Maison de L’Asie was founded by Elizabeth Liau, who has a background in finance and was previously in the art industry for a decade.
She told CosmeticsDesign-Asia that her experiences living and travelling in Europe and the Middle East exposed her to a “wonderland” of perfume and elevated her appreciation for fine fragrance.
This newfound passion led Liau to conceive Maison de L’Asie – House of Asia in French. It develops its perfumes locally with ingredients such as ginger, green tea and saffron sourced from the top suppliers in the world.
Last December, the brand launched with its first collection, Chapter One, which consists of three luxury fragrances inspired by Liau’s own life experiences. “I wanted to sell emotions and stories; it just so happened to come in a form of a perfume.”
She believes her mission will resonate well with consumers today that are growing weary of mass-market fragrances. “People are sick of just buying a product because there's so many products out there. Now they are starting to appreciate the different stories behind the product.”
Liau highlighted that the idea of luxury has been shifting the past few years in favour of younger niche brands, not just in perfumery, but across the luxury goods market in Asia.
“It's hard to deny the growth of the Asian market. There's an elevation of tastes, and an appreciation of finer things now with the increase in wealth from Asia. Specifically, for perfume, I think we've seen that there is a very distinct shift in people starting to want to be more unique, wanting to sort of stand out more.
“Wealth doesn't necessarily translate to buying the most expensive thing in the market sometimes. Now we are starting to see them wanting to look for what's different in the market. There is a definite shift in the appreciation of fine fragrances. Growth is coming from Asia no doubt, and I think this will continue in the next years to come.”
The appreciation for perfumery is also growing in the midst of the COVID-19 pandemic, which has strengthened the link between fragrance and emotions.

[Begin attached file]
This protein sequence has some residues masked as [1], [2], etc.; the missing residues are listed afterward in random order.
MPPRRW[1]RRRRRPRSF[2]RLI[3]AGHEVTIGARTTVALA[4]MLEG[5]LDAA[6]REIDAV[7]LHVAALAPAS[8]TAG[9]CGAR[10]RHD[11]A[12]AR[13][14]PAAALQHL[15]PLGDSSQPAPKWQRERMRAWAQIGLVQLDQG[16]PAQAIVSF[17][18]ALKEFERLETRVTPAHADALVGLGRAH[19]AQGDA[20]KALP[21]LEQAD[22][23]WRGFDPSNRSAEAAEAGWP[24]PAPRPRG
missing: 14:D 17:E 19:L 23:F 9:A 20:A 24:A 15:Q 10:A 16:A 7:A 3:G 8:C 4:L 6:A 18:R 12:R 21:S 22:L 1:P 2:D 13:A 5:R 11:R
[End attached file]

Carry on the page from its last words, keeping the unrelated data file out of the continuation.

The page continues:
Liau believes the brand can tap into this shift with its perfumes which aim to evoke memories and emotions.
“There's a very positive purpose for me in my perfumes. I genuinely do want people to sort of pause and to reflect on these emotions that I want to tell; the stories that carry that narrative. Just for that minute, just be in that moment and appreciate certain things that I feel are often overlooked.”
The first collection especially, draws inspiration from nostalgic memories, with fragrances such as Mother x Love, a white musk scent inspired by motherly love.
“When my mother passed in 2018, I couldn't seem to articulate the emotions, of love and nostalgia. I couldn't write, I couldn't say, I just didn't know how to express it. But I could create a perfume in memory of her, of what she represented to me. There was an emotion that I captured through perfume that was both enveloping and comforting in a way that I felt others could relate to as well.”
From Asia to the world
Currently, Maison de L’Asie is available via its official website. The company is looking to expand its retail footprint to support its digital presence.
“[A physical location] is very important because perfume is still one of those products where people have to try it first. That will be supporting our very aggressive online campaigns that we'll be launching,” said Liau.
The brand will be launching in Tangs, a department store located in the shopping district, in the third quarter this year. It is also on the lookout for another location.
Liau also has her sights set on a global expansion. She told us that all the fragrances have been tested by people all around the globe to ensure they function at their optimal level regardless of geography.
The company intends to begin its international expansion in 2022 and is targeting top cities such as London and Paris. Liau expressed confidence that her brand will resonate globally.
“Because my brand is from Asia, I feel like the stories are told from a different perspective, which speaks to a global audience and allows them to interpret Asia differently because of the way the perfumes are crafted and how they capture relatable scenes of Asia.”